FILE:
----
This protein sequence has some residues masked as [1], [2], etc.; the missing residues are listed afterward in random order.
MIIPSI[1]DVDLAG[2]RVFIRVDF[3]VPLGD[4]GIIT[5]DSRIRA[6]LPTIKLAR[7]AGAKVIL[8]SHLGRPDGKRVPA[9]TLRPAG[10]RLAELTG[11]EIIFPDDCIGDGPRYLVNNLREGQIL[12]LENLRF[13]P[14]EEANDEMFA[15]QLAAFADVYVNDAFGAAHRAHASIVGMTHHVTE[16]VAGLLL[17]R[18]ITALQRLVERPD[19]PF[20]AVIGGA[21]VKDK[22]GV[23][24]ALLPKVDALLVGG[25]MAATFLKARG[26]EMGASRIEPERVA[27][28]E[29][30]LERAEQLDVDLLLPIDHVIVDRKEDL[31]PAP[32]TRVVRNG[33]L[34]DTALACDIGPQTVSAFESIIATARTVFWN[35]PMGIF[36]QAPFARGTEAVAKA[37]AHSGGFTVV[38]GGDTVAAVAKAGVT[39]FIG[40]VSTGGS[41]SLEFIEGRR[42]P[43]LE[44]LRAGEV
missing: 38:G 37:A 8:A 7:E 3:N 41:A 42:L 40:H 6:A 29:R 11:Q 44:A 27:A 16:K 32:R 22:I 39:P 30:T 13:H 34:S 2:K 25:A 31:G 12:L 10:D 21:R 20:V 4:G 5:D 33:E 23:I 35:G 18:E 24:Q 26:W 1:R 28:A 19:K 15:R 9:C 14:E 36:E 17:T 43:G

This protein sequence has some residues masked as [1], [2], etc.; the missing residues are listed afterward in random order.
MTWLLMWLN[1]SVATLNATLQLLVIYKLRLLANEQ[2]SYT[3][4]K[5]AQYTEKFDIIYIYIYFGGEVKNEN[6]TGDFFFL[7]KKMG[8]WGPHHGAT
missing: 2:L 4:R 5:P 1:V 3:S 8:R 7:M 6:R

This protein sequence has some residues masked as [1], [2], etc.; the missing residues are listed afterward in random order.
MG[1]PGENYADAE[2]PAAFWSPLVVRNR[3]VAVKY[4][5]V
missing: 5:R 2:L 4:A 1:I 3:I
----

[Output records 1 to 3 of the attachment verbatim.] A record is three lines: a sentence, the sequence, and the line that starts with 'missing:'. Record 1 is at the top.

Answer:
This protein sequence has some residues masked as [1], [2], etc.; the missing residues are listed afterward in random order.
MIIPSI[1]DVDLAG[2]RVFIRVDF[3]VPLGD[4]GIIT[5]DSRIRA[6]LPTIKLAR[7]AGAKVIL[8]SHLGRPDGKRVPA[9]TLRPAG[10]RLAELTG[11]EIIFPDDCIGDGPRYLVNNLREGQIL[12]LENLRF[13]P[14]EEANDEMFA[15]QLAAFADVYVNDAFGAAHRAHASIVGMTHHVTE[16]VAGLLL[17]R[18]ITALQRLVERPD[19]PF[20]AVIGGA[21]VKDK[22]GV[23][24]ALLPKVDALLVGG[25]MAATFLKARG[26]EMGASRIEPERVA[27][28]E[29][30]LERAEQLDVDLLLPIDHVIVDRKEDL[31]PAP[32]TRVVRNG[33]L[34]DTALACDIGPQTVSAFESIIATARTVFWN[35]PMGIF[36]QAPFARGTEAVAKA[37]AHSGGFTVV[38]GGDTVAAVAKAGVT[39]FIG[40]VSTGGS[41]SLEFIEGRR[42]P[43]LE[44]LRAGEV
missing: 38:G 37:A 8:A 7:E 3:N 41:A 42:L 40:H 6:A 29:R 11:Q 44:A 27:A 16:K 32:R 22:I 39:P 30:T 13:H 34:S 2:K 25:A 31:G 12:L 10:D 21:R 20:V 4:G 5:D 33:E 23:I 35:G 18:E 24:Q 26:W 1:R 28:A 19:K 15:R 9:C 14:E 36:E 17:T 43:G

This protein sequence has some residues masked as [1], [2], etc.; the missing residues are listed afterward in random order.
MTWLLMWLN[1]SVATLNATLQLLVIYKLRLLANEQ[2]SYT[3][4]K[5]AQYTEKFDIIYIYIYFGGEVKNEN[6]TGDFFFL[7]KKMG[8]WGPHHGAT
missing: 2:L 4:R 5:P 1:V 3:S 8:R 7:M 6:R

This protein sequence has some residues masked as [1], [2], etc.; the missing residues are listed afterward in random order.
MG[1]PGENYADAE[2]PAAFWSPLVVRNR[3]VAVKY[4][5]V
missing: 5:R 2:L 4:A 1:I 3:I